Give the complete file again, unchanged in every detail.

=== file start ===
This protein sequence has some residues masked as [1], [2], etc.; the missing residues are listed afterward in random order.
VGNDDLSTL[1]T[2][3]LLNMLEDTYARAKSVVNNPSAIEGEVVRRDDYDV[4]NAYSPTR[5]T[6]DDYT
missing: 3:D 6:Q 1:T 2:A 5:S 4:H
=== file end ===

This protein sequence has some residues masked as [1], [2], etc.; the missing residues are listed afterward in random order.
VGNDDLSTL[1]T[2][3]LLNMLEDTYARAKSVVNNPSAIEGEVVRRDDYDV[4]NAYSPTR[5]T[6]DDYT
missing: 3:D 6:Q 1:T 2:A 5:S 4:H